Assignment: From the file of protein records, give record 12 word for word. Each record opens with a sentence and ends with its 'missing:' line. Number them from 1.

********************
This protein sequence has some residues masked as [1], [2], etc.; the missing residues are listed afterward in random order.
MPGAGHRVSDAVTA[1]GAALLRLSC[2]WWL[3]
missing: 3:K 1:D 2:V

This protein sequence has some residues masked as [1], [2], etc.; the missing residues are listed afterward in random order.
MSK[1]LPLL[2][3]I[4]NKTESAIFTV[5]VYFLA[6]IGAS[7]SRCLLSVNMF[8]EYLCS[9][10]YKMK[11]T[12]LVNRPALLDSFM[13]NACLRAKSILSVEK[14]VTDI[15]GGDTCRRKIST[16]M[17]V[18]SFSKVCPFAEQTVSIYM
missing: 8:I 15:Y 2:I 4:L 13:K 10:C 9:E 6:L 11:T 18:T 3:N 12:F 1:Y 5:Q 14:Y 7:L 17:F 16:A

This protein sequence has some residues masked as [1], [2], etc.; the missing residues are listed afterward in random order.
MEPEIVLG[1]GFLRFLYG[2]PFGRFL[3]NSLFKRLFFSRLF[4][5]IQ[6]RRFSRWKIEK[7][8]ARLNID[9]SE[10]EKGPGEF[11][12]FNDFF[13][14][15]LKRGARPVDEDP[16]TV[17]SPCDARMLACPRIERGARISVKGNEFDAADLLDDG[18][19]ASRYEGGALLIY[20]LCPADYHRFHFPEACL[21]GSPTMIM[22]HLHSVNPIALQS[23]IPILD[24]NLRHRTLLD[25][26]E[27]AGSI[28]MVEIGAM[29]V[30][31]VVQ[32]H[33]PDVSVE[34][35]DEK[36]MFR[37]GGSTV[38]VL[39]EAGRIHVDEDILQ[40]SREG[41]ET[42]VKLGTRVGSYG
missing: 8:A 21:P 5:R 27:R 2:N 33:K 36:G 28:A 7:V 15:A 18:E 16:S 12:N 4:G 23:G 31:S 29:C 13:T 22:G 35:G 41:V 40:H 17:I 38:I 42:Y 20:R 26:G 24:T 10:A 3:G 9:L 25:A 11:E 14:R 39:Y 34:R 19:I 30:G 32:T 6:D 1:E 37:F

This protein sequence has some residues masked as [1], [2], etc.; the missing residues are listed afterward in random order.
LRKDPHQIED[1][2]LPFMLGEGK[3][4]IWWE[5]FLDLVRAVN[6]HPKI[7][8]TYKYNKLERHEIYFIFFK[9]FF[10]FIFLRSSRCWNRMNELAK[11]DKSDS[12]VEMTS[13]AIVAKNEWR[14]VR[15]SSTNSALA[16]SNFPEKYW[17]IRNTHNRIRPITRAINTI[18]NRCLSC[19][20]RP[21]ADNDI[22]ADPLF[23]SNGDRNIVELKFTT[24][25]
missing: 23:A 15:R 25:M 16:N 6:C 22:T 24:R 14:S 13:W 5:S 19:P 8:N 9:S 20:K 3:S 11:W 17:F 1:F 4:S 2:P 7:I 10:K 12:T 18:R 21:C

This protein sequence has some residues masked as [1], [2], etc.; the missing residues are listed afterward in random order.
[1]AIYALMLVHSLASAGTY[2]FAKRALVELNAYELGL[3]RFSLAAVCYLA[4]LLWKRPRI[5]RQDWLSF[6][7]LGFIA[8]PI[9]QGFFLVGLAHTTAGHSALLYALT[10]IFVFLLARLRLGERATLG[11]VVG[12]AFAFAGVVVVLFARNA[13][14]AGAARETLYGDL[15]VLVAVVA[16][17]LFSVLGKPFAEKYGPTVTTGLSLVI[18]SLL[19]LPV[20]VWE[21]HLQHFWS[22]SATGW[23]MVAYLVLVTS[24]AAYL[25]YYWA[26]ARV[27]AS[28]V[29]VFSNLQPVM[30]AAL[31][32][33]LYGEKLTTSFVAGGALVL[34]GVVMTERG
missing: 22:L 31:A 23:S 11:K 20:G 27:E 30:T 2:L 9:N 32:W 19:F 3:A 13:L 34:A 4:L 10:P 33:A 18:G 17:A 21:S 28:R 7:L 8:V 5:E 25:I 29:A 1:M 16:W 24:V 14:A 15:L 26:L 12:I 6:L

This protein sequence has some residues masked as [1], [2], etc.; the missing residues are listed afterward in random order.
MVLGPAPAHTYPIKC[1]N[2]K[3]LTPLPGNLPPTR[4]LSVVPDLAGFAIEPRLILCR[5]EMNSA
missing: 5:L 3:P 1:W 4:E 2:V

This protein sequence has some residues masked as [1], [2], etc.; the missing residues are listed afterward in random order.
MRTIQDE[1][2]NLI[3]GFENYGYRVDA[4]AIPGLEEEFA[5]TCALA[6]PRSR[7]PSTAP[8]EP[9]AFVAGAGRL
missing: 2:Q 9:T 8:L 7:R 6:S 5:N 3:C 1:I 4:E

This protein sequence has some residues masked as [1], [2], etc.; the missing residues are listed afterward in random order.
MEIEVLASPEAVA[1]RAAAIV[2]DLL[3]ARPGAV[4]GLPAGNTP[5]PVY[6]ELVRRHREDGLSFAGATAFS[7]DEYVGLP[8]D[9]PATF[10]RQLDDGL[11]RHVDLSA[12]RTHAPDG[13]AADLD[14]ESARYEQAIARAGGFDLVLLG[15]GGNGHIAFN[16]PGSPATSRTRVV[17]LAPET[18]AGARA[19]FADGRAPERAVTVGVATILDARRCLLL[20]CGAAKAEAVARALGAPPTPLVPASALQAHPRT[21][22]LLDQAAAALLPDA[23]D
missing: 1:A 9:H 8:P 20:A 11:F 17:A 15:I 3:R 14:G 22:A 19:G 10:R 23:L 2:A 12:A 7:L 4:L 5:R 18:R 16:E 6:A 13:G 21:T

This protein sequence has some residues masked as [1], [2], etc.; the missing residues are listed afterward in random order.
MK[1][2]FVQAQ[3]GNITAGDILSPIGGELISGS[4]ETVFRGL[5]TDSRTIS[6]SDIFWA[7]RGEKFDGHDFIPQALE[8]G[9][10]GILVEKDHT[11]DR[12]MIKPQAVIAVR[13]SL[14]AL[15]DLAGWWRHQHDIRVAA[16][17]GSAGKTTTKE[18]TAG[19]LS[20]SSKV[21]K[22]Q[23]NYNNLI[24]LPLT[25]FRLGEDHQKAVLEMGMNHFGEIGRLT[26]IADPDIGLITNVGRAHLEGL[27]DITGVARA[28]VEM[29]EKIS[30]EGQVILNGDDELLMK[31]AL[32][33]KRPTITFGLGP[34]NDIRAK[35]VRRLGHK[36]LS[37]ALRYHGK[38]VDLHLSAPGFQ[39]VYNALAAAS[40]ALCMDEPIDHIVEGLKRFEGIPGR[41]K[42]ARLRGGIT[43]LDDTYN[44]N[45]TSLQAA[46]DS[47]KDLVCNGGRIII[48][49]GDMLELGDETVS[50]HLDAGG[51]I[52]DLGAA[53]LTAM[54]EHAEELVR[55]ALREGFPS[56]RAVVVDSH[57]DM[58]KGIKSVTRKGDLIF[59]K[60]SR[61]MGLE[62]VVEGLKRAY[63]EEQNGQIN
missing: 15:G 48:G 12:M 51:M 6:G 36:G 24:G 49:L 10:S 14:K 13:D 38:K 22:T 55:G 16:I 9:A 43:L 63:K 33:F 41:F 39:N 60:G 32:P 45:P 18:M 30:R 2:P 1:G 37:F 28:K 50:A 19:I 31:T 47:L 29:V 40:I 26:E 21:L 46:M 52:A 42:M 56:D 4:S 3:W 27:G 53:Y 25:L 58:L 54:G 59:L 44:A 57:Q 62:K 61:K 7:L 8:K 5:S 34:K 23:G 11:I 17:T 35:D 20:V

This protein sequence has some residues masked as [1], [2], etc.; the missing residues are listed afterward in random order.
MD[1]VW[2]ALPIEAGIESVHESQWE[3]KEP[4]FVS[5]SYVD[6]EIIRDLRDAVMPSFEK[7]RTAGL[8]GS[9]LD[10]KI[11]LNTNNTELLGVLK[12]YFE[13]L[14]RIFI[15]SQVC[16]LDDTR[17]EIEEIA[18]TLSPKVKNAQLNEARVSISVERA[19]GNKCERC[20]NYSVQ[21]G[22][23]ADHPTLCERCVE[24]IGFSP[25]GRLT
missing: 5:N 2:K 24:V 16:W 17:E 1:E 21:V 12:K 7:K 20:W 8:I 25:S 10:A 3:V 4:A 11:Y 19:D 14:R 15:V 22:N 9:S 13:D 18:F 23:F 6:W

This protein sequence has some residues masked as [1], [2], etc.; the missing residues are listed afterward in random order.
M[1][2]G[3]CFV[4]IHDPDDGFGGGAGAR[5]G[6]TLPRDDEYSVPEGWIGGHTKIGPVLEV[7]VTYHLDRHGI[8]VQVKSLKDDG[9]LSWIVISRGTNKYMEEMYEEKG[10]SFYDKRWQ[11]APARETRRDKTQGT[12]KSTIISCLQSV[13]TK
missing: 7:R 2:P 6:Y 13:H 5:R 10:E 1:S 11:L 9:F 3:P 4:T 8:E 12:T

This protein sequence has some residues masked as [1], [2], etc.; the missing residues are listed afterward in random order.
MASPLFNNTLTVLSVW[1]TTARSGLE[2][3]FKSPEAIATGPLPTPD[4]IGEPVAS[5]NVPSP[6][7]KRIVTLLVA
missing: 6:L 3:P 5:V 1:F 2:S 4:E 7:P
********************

This protein sequence has some residues masked as [1], [2], etc.; the missing residues are listed afterward in random order.
MASPLFNNTLTVLSVW[1]TTARSGLE[2][3]FKSPEAIATGPLPTPD[4]IGEPVAS[5]NVPSP[6][7]KRIVTLLVA
missing: 6:L 3:P 5:V 1:F 2:S 4:E 7:P